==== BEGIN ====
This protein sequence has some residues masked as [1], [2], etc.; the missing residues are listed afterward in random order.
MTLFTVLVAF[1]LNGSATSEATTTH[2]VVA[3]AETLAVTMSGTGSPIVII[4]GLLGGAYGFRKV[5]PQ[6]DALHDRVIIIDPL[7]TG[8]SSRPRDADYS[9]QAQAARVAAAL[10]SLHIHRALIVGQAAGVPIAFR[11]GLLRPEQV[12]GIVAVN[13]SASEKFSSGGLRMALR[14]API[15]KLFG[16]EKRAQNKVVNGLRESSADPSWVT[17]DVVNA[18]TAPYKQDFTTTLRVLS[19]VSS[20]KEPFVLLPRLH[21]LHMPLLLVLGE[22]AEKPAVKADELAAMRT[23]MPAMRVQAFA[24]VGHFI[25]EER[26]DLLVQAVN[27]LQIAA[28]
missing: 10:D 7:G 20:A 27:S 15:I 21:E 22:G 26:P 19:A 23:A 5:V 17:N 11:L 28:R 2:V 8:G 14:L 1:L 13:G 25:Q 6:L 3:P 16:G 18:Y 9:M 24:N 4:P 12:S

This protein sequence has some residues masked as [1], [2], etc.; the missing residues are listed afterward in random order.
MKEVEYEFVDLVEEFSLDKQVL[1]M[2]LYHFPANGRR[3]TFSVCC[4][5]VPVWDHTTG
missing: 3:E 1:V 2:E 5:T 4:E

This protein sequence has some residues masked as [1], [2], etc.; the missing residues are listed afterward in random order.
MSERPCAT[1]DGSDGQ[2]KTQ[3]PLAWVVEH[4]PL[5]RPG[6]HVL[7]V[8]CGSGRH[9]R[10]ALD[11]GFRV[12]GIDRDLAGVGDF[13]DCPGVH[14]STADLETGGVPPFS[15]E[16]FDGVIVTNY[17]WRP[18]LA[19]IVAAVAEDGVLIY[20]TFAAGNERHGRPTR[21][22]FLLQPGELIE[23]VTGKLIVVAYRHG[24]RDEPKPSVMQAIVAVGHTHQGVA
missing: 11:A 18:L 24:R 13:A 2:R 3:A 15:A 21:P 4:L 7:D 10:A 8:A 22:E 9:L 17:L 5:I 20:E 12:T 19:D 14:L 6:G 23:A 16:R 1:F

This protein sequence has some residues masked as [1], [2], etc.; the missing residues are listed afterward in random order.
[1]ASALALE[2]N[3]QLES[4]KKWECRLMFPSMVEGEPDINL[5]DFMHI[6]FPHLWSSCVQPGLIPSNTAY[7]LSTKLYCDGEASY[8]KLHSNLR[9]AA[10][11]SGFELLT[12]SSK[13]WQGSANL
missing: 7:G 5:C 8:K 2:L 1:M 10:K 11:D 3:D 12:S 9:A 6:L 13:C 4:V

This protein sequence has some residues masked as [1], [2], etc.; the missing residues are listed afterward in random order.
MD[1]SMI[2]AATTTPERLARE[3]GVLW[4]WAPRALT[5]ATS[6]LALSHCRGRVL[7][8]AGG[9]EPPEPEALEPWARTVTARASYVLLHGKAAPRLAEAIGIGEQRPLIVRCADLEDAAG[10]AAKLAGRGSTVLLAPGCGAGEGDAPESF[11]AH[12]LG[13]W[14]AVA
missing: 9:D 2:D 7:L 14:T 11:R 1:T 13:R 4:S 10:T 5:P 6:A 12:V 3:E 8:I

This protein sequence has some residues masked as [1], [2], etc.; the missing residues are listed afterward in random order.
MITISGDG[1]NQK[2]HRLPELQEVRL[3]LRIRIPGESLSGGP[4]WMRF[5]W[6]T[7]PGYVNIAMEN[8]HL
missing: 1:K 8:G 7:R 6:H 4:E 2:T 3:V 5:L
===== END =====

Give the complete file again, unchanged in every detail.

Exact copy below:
This protein sequence has some residues masked as [1], [2], etc.; the missing residues are listed afterward in random order.
MTLFTVLVAF[1]LNGSATSEATTTH[2]VVA[3]AETLAVTMSGTGSPIVII[4]GLLGGAYGFRKV[5]PQ[6]DALHDRVIIIDPL[7]TG[8]SSRPRDADYS[9]QAQAARVAAAL[10]SLHIHRALIVGQAAGVPIAFR[11]GLLRPEQV[12]GIVAVN[13]SASEKFSSGGLRMALR[14]API[15]KLFG[16]EKRAQNKVVNGLRESSADPSWVT[17]DVVNA[18]TAPYKQDFTTTLRVLS[19]VSS[20]KEPFVLLPRLH[21]LHMPLLLVLGE[22]AEKPAVKADELAAMRT[23]MPAMRVQAFA[24]VGHFI[25]EER[26]DLLVQAVN[27]LQIAA[28]
missing: 10:D 7:G 20:A 27:S 15:I 21:E 22:G 26:P 19:A 23:A 5:V 17:N 11:L 28:R 2:V 8:G 14:L 1:L 13:G 25:Q 6:L 3:P 16:G 18:Y 9:M 24:N 4:P 12:S

This protein sequence has some residues masked as [1], [2], etc.; the missing residues are listed afterward in random order.
MKEVEYEFVDLVEEFSLDKQVL[1]M[2]LYHFPANGRR[3]TFSVCC[4][5]VPVWDHTTG
missing: 3:E 1:V 2:E 5:T 4:E

This protein sequence has some residues masked as [1], [2], etc.; the missing residues are listed afterward in random order.
MSERPCAT[1]DGSDGQ[2]KTQ[3]PLAWVVEH[4]PL[5]RPG[6]HVL[7]V[8]CGSGRH[9]R[10]ALD[11]GFRV[12]GIDRDLAGVGDF[13]DCPGVH[14]STADLETGGVPPFS[15]E[16]FDGVIVTNY[17]WRP[18]LA[19]IVAAVAEDGVLIY[20]TFAAGNERHGRPTR[21][22]FLLQPGELIE[23]VTGKLIVVAYRHG[24]RDEPKPSVMQAIVAVGHTHQGVA
missing: 11:A 18:L 24:R 13:A 2:R 3:A 15:A 21:P 4:L 7:D 10:A 8:A 22:E 9:L 17:L 5:I 20:E 12:T 19:D 14:L 6:G 23:A 16:R 1:F

This protein sequence has some residues masked as [1], [2], etc.; the missing residues are listed afterward in random order.
[1]ASALALE[2]N[3]QLES[4]KKWECRLMFPSMVEGEPDINL[5]DFMHI[6]FPHLWSSCVQPGLIPSNTAY[7]LSTKLYCDGEASY[8]KLHSNLR[9]AA[10][11]SGFELLT[12]SSK[13]WQGSANL
missing: 7:G 5:C 8:K 2:L 1:M 10:K 11:D 3:D 12:S 9:A 6:L 13:C 4:V

This protein sequence has some residues masked as [1], [2], etc.; the missing residues are listed afterward in random order.
MD[1]SMI[2]AATTTPERLARE[3]GVLW[4]WAPRALT[5]ATS[6]LALSHCRGRVL[7][8]AGG[9]EPPEPEALEPWARTVTARASYVLLHGKAAPRLAEAIGIGEQRPLIVRCADLEDAAG[10]AAKLAGRGSTVLLAPGCGAGEGDAPESF[11]AH[12]LG[13]W[14]AVA
missing: 9:D 2:D 7:L 14:T 11:R 1:T 13:R 4:S 10:T 5:P 6:A 12:V 3:E 8:I

This protein sequence has some residues masked as [1], [2], etc.; the missing residues are listed afterward in random order.
MITISGDG[1]NQK[2]HRLPELQEVRL[3]LRIRIPGESLSGGP[4]WMRF[5]W[6]T[7]PGYVNIAMEN[8]HL
missing: 1:K 8:G 7:R 6:H 4:E 2:T 3:V 5:L